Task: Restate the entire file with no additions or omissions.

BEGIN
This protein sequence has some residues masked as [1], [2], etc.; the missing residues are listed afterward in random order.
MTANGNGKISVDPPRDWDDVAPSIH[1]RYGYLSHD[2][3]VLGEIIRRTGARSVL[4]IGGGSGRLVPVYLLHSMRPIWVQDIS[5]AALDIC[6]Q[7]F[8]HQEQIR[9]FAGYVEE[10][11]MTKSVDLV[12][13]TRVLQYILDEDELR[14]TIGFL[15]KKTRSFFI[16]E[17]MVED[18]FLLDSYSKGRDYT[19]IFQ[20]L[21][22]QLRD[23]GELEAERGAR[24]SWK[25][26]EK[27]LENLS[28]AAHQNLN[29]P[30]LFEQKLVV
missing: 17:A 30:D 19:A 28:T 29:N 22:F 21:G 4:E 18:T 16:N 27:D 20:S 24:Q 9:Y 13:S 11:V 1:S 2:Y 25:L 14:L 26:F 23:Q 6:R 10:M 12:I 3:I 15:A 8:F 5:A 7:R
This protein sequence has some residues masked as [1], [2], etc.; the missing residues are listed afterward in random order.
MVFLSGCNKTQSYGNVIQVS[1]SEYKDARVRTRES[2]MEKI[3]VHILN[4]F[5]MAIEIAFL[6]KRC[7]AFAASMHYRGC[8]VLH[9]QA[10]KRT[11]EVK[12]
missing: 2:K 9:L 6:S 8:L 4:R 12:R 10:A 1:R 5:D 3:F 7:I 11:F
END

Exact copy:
This protein sequence has some residues masked as [1], [2], etc.; the missing residues are listed afterward in random order.
MTANGNGKISVDPPRDWDDVAPSIH[1]RYGYLSHD[2][3]VLGEIIRRTGARSVL[4]IGGGSGRLVPVYLLHSMRPIWVQDIS[5]AALDIC[6]Q[7]F[8]HQEQIR[9]FAGYVEE[10][11]MTKSVDLV[12][13]TRVLQYILDEDELR[14]TIGFL[15]KKTRSFFI[16]E[17]MVED[18]FLLDSYSKGRDYT[19]IFQ[20]L[21][22]QLRD[23]GELEAERGAR[24]SWK[25][26]EK[27]LENLS[28]AAHQNLN[29]P[30]LFEQKLVV
missing: 17:A 30:D 19:A 28:T 29:N 22:F 21:G 4:E 18:T 16:N 27:D 20:S 24:Q 9:Y 13:S 11:V 1:S 2:Y 25:L 14:L 26:F 23:Q 6:R 10:M 12:I 3:I 15:A 8:F 5:A 7:R
This protein sequence has some residues masked as [1], [2], etc.; the missing residues are listed afterward in random order.
MVFLSGCNKTQSYGNVIQVS[1]SEYKDARVRTRES[2]MEKI[3]VHILN[4]F[5]MAIEIAFL[6]KRC[7]AFAASMHYRGC[8]VLH[9]QA[10]KRT[11]EVK[12]
missing: 2:K 9:L 6:S 8:L 4:R 12:R 10:A 1:R 5:D 3:F 7:I 11:F